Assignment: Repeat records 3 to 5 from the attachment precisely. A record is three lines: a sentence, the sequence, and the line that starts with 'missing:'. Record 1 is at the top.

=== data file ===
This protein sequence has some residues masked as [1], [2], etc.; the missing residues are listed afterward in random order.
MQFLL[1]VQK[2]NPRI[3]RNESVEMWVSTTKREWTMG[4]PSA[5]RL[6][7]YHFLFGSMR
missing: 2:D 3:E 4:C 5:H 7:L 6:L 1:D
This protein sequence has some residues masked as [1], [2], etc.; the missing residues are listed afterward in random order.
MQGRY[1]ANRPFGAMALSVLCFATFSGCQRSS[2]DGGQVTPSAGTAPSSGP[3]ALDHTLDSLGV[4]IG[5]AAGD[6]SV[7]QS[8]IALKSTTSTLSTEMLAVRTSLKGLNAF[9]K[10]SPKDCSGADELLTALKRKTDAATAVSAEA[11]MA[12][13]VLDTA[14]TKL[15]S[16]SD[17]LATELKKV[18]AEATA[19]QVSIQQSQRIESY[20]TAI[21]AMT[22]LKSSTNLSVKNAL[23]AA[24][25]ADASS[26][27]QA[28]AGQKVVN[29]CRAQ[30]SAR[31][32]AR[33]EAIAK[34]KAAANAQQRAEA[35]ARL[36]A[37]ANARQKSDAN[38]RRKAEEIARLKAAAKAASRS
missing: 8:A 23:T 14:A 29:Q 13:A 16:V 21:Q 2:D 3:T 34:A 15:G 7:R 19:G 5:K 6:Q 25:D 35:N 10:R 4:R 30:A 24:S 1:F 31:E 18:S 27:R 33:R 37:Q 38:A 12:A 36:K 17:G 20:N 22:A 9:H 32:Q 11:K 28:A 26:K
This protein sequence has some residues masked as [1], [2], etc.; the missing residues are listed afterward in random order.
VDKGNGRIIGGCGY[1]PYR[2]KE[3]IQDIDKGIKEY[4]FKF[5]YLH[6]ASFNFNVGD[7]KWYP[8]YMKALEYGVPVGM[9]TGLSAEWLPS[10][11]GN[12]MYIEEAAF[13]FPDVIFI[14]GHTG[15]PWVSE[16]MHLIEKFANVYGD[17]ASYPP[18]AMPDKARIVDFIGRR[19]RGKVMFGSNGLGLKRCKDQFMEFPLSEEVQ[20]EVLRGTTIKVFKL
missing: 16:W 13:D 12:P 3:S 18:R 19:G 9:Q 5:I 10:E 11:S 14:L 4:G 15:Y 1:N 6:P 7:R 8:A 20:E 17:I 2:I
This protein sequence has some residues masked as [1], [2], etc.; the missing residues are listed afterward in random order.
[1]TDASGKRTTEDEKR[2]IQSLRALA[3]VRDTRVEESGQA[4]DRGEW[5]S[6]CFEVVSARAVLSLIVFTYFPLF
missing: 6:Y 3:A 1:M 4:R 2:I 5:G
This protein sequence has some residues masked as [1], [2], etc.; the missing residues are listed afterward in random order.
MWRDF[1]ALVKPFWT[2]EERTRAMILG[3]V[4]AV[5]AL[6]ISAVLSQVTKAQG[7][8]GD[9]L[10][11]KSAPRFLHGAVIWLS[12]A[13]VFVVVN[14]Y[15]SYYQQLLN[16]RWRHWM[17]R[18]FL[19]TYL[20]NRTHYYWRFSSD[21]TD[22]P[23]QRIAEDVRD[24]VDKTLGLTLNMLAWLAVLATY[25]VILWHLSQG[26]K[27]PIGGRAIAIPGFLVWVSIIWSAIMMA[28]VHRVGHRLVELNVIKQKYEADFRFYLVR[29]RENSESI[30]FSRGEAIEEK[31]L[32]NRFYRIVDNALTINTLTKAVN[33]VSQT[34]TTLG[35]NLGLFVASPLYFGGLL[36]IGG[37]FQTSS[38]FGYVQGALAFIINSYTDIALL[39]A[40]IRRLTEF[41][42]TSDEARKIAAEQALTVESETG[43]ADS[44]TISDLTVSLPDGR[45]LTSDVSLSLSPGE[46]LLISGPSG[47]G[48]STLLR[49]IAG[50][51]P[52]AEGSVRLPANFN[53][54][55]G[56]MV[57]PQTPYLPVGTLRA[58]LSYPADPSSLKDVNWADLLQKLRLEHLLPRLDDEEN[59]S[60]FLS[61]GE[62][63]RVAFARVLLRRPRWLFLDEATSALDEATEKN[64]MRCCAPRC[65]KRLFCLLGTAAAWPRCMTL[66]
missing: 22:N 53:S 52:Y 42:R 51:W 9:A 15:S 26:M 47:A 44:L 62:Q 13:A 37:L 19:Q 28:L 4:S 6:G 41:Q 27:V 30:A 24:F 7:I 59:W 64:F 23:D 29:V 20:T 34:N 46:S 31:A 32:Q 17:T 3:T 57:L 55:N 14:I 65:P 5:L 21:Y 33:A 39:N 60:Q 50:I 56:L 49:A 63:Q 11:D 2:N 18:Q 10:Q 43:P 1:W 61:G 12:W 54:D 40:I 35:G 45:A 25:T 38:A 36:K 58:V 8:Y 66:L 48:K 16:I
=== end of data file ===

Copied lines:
This protein sequence has some residues masked as [1], [2], etc.; the missing residues are listed afterward in random order.
VDKGNGRIIGGCGY[1]PYR[2]KE[3]IQDIDKGIKEY[4]FKF[5]YLH[6]ASFNFNVGD[7]KWYP[8]YMKALEYGVPVGM[9]TGLSAEWLPS[10][11]GN[12]MYIEEAAF[13]FPDVIFI[14]GHTG[15]PWVSE[16]MHLIEKFANVYGD[17]ASYPP[18]AMPDKARIVDFIGRR[19]RGKVMFGSNGLGLKRCKDQFMEFPLSEEVQ[20]EVLRGTTIKVFKL
missing: 16:W 13:D 12:P 3:S 18:R 19:G 9:Q 5:I 10:E 11:S 14:L 4:G 15:Y 1:N 6:P 7:R 8:A 20:E 17:I 2:I
This protein sequence has some residues masked as [1], [2], etc.; the missing residues are listed afterward in random order.
[1]TDASGKRTTEDEKR[2]IQSLRALA[3]VRDTRVEESGQA[4]DRGEW[5]S[6]CFEVVSARAVLSLIVFTYFPLF
missing: 6:Y 3:A 1:M 4:R 2:I 5:G
This protein sequence has some residues masked as [1], [2], etc.; the missing residues are listed afterward in random order.
MWRDF[1]ALVKPFWT[2]EERTRAMILG[3]V[4]AV[5]AL[6]ISAVLSQVTKAQG[7][8]GD[9]L[10][11]KSAPRFLHGAVIWLS[12]A[13]VFVVVN[14]Y[15]SYYQQLLN[16]RWRHWM[17]R[18]FL[19]TYL[20]NRTHYYWRFSSD[21]TD[22]P[23]QRIAEDVRD[24]VDKTLGLTLNMLAWLAVLATY[25]VILWHLSQG[26]K[27]PIGGRAIAIPGFLVWVSIIWSAIMMA[28]VHRVGHRLVELNVIKQKYEADFRFYLVR[29]RENSESI[30]FSRGEAIEEK[31]L[32]NRFYRIVDNALTINTLTKAVN[33]VSQT[34]TTLG[35]NLGLFVASPLYFGGLL[36]IGG[37]FQTSS[38]FGYVQGALAFIINSYTDIALL[39]A[40]IRRLTEF[41][42]TSDEARKIAAEQALTVESETG[43]ADS[44]TISDLTVSLPDGR[45]LTSDVSLSLSPGE[46]LLISGPSG[47]G[48]STLLR[49]IAG[50][51]P[52]AEGSVRLPANFN[53][54][55]G[56]MV[57]PQTPYLPVGTLRA[58]LSYPADPSSLKDVNWADLLQKLRLEHLLPRLDDEEN[59]S[60]FLS[61]GE[62][63]RVAFARVLLRRPRWLFLDEATSALDEATEKN[64]MRCCAPRC[65]KRLFCLLGTAAAWPRCMTL[66]
missing: 22:N 53:S 52:Y 42:R 51:W 9:A 15:S 26:M 47:A 44:L 62:Q 13:A 37:L 19:Q 28:L 4:S 6:G 41:Q 27:V 30:A 24:F 7:I 59:W 64:F 23:D 29:V 20:T 34:N 46:S 31:A 32:Q 17:T 3:T 57:L 55:N 14:I 65:P 5:L 21:Y 33:A 39:N 60:Q 50:I 56:L 49:A 63:Q 11:D 2:N 18:Q 10:Q 43:P 1:W 61:G 12:W 54:D 40:I 35:G 45:A 25:T 38:A 36:K 58:V 8:Y 66:L 48:K 16:I